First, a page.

VH 500 1949 Head gasket

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VH 500 1949 Head gasket

Postby kurt.jensen » Fri Mar 04, 2011 9:58 pm

Has anyone tryed to use a Copper gasket between head and cylinder on a iron single VH 500 1949

Where can I find float camber fuel heigth, on 289 carburator, has anybody a clou how messure it.

Best regards Kurt Jensen

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Re: VH 500 1949 Head gasket

Postby richard.feltham » Tue Mar 08, 2011 8:43 am

I had a 1949 VH 500 that had a thin copper head gasket - way back in the 60s - Kurt. The then Ariel dealer was adament that I should change it at every decoke. I believe the 350s did not have them though.

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Re: VH 500 1949 Head gasket

Postby pete.collings » Thu Mar 10, 2011 10:00 am

I believe thin copper head gaskets were only specified for iron singles engines, including the 350, but are not vital if there is a good fit between the barrel spigot and head recess (achieved by lapping in with some form of grinding paste, dependent on the state of both!). I have sold a few copper gaskets via my website (see for sale section).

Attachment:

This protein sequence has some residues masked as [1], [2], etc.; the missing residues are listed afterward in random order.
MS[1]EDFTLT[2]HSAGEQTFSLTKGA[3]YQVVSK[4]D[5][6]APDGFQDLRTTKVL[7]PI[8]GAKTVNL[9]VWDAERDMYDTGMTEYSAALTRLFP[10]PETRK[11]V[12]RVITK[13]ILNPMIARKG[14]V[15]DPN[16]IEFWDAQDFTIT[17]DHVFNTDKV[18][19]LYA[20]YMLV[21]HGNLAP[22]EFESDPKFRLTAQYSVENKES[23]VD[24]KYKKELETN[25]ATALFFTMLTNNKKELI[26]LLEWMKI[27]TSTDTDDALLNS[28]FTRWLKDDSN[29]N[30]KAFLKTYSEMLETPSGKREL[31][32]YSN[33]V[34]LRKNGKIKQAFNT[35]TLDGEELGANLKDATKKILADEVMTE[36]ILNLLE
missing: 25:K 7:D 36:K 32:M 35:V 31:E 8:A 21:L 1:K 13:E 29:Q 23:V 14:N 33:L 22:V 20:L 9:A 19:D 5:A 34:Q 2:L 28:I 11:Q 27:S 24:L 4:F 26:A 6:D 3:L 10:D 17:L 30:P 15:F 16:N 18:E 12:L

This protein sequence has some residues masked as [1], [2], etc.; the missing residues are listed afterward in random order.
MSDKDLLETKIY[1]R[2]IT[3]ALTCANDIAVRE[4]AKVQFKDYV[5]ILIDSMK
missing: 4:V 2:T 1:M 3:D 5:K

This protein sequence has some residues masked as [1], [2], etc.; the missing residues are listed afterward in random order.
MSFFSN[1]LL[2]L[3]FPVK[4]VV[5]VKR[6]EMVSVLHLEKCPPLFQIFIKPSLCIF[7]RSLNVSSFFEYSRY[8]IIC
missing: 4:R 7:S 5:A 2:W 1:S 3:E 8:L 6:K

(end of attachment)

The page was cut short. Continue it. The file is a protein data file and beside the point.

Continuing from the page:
The alloy head models just relied on the spigot/head joint for a gas tight seal. If this has been overdone (especially on all alloy models) the head flange will sit on the barrel face leaving a gap between spigot and head. I had this problem with a VHA head on a newly lined alloy barrel, it would whistle when giving it some throttle. A cure was found by using a velo copper head gasket which sits neatly on the spigot. I delaminated the gasket to get a 10 thou thick section which did the job of sealing the joint.